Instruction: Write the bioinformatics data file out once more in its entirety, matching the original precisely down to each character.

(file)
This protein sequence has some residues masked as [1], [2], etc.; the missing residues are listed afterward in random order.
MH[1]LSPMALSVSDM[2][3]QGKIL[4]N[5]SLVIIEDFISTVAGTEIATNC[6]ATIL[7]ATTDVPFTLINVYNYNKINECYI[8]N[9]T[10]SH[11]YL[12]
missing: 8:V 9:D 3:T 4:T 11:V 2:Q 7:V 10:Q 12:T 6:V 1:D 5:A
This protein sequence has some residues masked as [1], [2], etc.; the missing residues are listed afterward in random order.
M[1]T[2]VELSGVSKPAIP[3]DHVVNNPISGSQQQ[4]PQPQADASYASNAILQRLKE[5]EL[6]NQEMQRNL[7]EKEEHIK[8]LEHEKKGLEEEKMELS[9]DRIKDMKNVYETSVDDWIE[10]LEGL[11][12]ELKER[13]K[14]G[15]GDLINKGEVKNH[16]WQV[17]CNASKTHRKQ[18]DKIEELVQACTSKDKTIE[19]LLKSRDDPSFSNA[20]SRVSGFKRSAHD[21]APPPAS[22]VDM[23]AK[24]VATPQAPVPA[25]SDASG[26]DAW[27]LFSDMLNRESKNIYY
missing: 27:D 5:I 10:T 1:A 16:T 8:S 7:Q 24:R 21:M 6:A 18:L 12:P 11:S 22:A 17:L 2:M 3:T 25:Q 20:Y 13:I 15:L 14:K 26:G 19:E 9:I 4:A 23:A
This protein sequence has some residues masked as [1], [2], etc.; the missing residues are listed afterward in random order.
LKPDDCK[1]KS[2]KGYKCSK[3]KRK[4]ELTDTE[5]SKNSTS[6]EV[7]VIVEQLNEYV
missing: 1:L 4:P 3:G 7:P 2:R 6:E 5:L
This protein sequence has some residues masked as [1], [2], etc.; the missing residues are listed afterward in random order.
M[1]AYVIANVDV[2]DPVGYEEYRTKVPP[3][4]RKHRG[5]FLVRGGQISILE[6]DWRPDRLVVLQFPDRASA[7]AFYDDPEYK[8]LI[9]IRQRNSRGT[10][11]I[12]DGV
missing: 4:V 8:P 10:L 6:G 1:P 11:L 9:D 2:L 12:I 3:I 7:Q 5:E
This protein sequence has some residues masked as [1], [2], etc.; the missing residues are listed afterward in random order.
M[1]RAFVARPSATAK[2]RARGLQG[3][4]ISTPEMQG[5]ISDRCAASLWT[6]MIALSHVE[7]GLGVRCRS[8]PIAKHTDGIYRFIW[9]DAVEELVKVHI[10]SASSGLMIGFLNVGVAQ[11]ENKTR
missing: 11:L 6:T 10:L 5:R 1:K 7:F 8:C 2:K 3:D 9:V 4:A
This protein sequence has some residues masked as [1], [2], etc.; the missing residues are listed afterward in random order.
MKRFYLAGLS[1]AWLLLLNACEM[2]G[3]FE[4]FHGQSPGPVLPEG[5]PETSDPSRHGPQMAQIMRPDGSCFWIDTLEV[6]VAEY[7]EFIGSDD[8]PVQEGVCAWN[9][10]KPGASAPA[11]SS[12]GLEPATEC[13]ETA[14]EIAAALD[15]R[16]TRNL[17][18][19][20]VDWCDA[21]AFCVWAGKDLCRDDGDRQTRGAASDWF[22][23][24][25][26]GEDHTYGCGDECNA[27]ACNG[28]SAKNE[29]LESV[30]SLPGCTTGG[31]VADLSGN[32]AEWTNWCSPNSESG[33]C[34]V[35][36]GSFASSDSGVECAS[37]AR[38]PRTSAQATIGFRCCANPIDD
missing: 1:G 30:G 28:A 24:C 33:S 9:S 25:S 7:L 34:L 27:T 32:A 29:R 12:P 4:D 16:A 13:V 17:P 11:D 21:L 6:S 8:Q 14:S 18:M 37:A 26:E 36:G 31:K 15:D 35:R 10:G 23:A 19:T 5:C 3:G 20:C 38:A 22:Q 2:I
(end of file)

This protein sequence has some residues masked as [1], [2], etc.; the missing residues are listed afterward in random order.
MH[1]LSPMALSVSDM[2][3]QGKIL[4]N[5]SLVIIEDFISTVAGTEIATNC[6]ATIL[7]ATTDVPFTLINVYNYNKINECYI[8]N[9]T[10]SH[11]YL[12]
missing: 8:V 9:D 3:T 4:T 11:V 2:Q 7:V 10:Q 12:T 6:V 1:D 5:A
This protein sequence has some residues masked as [1], [2], etc.; the missing residues are listed afterward in random order.
M[1]T[2]VELSGVSKPAIP[3]DHVVNNPISGSQQQ[4]PQPQADASYASNAILQRLKE[5]EL[6]NQEMQRNL[7]EKEEHIK[8]LEHEKKGLEEEKMELS[9]DRIKDMKNVYETSVDDWIE[10]LEGL[11][12]ELKER[13]K[14]G[15]GDLINKGEVKNH[16]WQV[17]CNASKTHRKQ[18]DKIEELVQACTSKDKTIE[19]LLKSRDDPSFSNA[20]SRVSGFKRSAHD[21]APPPAS[22]VDM[23]AK[24]VATPQAPVPA[25]SDASG[26]DAW[27]LFSDMLNRESKNIYY
missing: 27:D 5:I 10:T 1:A 16:T 8:S 7:Q 24:R 21:M 6:A 18:L 12:P 11:S 22:A 17:L 2:M 3:T 25:Q 20:Y 13:I 15:L 14:K 26:G 19:E 9:I 4:A 23:A
This protein sequence has some residues masked as [1], [2], etc.; the missing residues are listed afterward in random order.
LKPDDCK[1]KS[2]KGYKCSK[3]KRK[4]ELTDTE[5]SKNSTS[6]EV[7]VIVEQLNEYV
missing: 1:L 4:P 3:G 7:P 2:R 6:E 5:L
This protein sequence has some residues masked as [1], [2], etc.; the missing residues are listed afterward in random order.
M[1]AYVIANVDV[2]DPVGYEEYRTKVPP[3][4]RKHRG[5]FLVRGGQISILE[6]DWRPDRLVVLQFPDRASA[7]AFYDDPEYK[8]LI[9]IRQRNSRGT[10][11]I[12]DGV
missing: 4:V 8:P 10:L 6:G 1:P 11:L 9:D 2:L 12:I 3:I 7:Q 5:E
This protein sequence has some residues masked as [1], [2], etc.; the missing residues are listed afterward in random order.
M[1]RAFVARPSATAK[2]RARGLQG[3][4]ISTPEMQG[5]ISDRCAASLWT[6]MIALSHVE[7]GLGVRCRS[8]PIAKHTDGIYRFIW[9]DAVEELVKVHI[10]SASSGLMIGFLNVGVAQ[11]ENKTR
missing: 11:L 6:T 10:L 5:R 1:K 7:F 8:C 2:K 3:D 9:V 4:A
This protein sequence has some residues masked as [1], [2], etc.; the missing residues are listed afterward in random order.
MKRFYLAGLS[1]AWLLLLNACEM[2]G[3]FE[4]FHGQSPGPVLPEG[5]PETSDPSRHGPQMAQIMRPDGSCFWIDTLEV[6]VAEY[7]EFIGSDD[8]PVQEGVCAWN[9][10]KPGASAPA[11]SS[12]GLEPATEC[13]ETA[14]EIAAALD[15]R[16]TRNL[17][18][19][20]VDWCDA[21]AFCVWAGKDLCRDDGDRQTRGAASDWF[22][23][24][25][26]GEDHTYGCGDECNA[27]ACNG[28]SAKNE[29]LESV[30]SLPGCTTGG[31]VADLSGN[32]AEWTNWCSPNSESG[33]C[34]V[35][36]GSFASSDSGVECAS[37]AR[38]PRTSAQATIGFRCCANPIDD
missing: 1:G 30:G 28:A 24:C 33:S 9:S 25:S 7:L 34:L 27:T 32:A 29:R 12:P 4:D 16:A 13:V 17:P 11:D 21:L 6:S 8:Q 14:S 18:M 37:A 26:E 36:G 31:K 15:D 35:R 10:G 23:A 19:T 5:C 3:G 20:C 38:A 22:Q 2:I